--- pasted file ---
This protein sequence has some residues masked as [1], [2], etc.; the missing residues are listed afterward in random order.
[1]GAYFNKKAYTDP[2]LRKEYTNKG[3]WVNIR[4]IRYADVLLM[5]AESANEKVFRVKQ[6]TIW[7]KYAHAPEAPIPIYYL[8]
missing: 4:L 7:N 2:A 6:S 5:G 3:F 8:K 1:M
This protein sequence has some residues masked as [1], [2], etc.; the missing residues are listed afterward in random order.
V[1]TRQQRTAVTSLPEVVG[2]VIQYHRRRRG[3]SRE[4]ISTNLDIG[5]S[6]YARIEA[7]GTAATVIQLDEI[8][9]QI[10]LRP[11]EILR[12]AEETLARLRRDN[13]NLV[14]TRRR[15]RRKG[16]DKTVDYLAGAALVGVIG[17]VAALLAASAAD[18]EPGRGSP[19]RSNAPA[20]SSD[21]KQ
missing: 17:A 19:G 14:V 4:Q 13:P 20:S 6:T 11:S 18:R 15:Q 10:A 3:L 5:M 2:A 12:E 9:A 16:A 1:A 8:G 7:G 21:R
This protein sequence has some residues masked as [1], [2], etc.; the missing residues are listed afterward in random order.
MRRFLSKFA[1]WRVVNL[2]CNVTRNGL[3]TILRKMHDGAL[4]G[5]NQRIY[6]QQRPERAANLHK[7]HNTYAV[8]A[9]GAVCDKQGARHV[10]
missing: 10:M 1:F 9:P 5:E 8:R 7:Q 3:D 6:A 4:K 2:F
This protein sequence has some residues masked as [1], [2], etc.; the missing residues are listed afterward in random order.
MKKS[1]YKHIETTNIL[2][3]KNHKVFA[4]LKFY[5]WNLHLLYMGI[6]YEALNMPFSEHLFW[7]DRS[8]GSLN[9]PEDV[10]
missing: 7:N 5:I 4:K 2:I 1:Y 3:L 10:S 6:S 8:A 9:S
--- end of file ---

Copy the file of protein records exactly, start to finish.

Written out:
This protein sequence has some residues masked as [1], [2], etc.; the missing residues are listed afterward in random order.
[1]GAYFNKKAYTDP[2]LRKEYTNKG[3]WVNIR[4]IRYADVLLM[5]AESANEKVFRVKQ[6]TIW[7]KYAHAPEAPIPIYYL[8]
missing: 4:L 7:N 2:A 6:S 5:G 3:F 8:K 1:M
This protein sequence has some residues masked as [1], [2], etc.; the missing residues are listed afterward in random order.
V[1]TRQQRTAVTSLPEVVG[2]VIQYHRRRRG[3]SRE[4]ISTNLDIG[5]S[6]YARIEA[7]GTAATVIQLDEI[8][9]QI[10]LRP[11]EILR[12]AEETLARLRRDN[13]NLV[14]TRRR[15]RRKG[16]DKTVDYLAGAALVGVIG[17]VAALLAASAAD[18]EPGRGSP[19]RSNAPA[20]SSD[21]KQ
missing: 17:A 19:G 14:V 4:Q 13:P 20:S 6:T 11:S 18:R 15:Q 10:A 3:L 5:M 2:A 12:E 9:A 16:A 1:A 8:G 7:G 21:R
This protein sequence has some residues masked as [1], [2], etc.; the missing residues are listed afterward in random order.
MRRFLSKFA[1]WRVVNL[2]CNVTRNGL[3]TILRKMHDGAL[4]G[5]NQRIY[6]QQRPERAANLHK[7]HNTYAV[8]A[9]GAVCDKQGARHV[10]
missing: 10:M 1:F 9:P 5:E 8:R 7:Q 3:D 6:A 4:K 2:F
This protein sequence has some residues masked as [1], [2], etc.; the missing residues are listed afterward in random order.
MKKS[1]YKHIETTNIL[2][3]KNHKVFA[4]LKFY[5]WNLHLLYMGI[6]YEALNMPFSEHLFW[7]DRS[8]GSLN[9]PEDV[10]
missing: 7:N 5:I 4:K 2:I 1:Y 3:L 10:S 6:S 8:A 9:S